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Drug Test Anal. 2011 Oct;3(10):652-60. doi: 10.1002/dta.360.

Gene expression profiling in human whole blood samples after controlled testosterone application and exercise.

Author information

1
Institute of Public Health Research, Technische Universität München, Germany. martin.schoenfelder@tum.de

Abstract

Doping with anabolic agents is regulated within a number of sports. Testosterone and its functional analogs are popular compounds for increasing muscle mass, physical performance, recovery, and reducing body fat. While routine tests for anabolic drugs exist (e.g. hair, urine, and blood analysis), the aim of the present study is to determine specific gene expression profiles (induced by testosterone and exercise) which may be used as effective biomarkers to determine the use of anabolic drugs. In this study, whole blood samples of 19 male volunteers were analyzed by semi-quantitative real-time polymerase chain reaction (RT-PCR) for gene expression profiles in the context of exercise and transdermal testosterone application (1.5 mg/kg body weight). The hormone application was monitored by urine and saliva analysis for testosterone. Both urinary and saliva levels indicate that transdermal testosterone application leads to an increase of testosterone, especially after exercise. RT-PCR results showed a clear variation in the expression of target genes as well as established housekeeping genes. Only one of the nine common housekeeping genes, cyclophilin b (PPIB), appears to be independent of both exercise and testosterone. Out of 14 candidate genes, five are unregulated; all others were more or less influenced by the mentioned variables. Only interleukin-6 appeared to be exclusively dependent on long-term testosterone application. This study indicates that many genes are not influenced by testosterone alone while exercise modulates gene expression in whole blood samples. As such, exercise must be considered when validating gene expression techniques for doping analysis.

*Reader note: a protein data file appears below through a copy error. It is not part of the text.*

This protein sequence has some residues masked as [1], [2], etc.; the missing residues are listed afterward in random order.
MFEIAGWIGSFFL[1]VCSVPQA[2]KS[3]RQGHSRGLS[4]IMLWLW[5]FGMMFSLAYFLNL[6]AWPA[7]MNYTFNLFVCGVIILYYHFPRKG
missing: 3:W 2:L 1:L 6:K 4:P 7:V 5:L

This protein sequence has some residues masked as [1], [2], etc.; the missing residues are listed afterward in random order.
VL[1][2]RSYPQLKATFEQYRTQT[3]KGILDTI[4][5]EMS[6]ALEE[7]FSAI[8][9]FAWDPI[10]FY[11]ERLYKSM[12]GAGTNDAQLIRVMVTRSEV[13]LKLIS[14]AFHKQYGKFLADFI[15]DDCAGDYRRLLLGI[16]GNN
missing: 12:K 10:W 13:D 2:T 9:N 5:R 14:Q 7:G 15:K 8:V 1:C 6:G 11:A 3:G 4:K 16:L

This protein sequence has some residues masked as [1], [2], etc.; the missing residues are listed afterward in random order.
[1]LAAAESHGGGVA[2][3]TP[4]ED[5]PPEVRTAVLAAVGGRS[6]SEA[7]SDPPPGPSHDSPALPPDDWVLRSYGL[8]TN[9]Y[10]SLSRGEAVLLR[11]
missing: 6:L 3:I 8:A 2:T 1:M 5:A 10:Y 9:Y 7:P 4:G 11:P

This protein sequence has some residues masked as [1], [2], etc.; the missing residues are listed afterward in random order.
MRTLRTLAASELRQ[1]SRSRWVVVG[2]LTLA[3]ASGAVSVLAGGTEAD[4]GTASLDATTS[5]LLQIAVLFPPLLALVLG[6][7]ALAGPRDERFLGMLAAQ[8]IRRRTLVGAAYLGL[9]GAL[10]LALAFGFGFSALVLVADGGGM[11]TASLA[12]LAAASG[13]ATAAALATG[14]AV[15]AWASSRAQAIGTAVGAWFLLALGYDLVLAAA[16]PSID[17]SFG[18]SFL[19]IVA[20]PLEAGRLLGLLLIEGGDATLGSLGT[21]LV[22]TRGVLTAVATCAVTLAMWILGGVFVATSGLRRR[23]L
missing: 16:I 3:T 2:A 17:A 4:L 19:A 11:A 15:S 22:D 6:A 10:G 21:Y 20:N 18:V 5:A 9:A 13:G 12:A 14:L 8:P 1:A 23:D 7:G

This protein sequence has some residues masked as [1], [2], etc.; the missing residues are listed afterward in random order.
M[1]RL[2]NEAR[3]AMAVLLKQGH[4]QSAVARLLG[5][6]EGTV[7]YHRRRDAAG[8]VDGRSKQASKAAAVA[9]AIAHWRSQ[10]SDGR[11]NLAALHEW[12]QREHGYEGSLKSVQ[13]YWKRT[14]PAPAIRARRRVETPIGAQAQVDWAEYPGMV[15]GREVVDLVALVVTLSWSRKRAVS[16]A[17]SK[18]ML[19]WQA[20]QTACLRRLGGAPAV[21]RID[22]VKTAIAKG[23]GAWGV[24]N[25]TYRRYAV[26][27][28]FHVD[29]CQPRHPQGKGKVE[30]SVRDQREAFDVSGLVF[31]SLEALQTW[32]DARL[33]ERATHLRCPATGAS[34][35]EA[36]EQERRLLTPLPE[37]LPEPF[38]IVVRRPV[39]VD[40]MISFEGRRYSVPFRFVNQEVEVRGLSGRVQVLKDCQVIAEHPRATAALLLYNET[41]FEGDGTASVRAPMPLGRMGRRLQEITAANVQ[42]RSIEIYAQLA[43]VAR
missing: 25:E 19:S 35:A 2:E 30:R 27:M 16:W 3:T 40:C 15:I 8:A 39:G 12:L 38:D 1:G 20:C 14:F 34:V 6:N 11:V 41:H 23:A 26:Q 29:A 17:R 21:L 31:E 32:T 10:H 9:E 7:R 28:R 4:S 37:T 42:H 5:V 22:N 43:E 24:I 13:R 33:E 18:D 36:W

PMID:
22031502
DOI:
10.1002/dta.360
[Indexed for MEDLINE]

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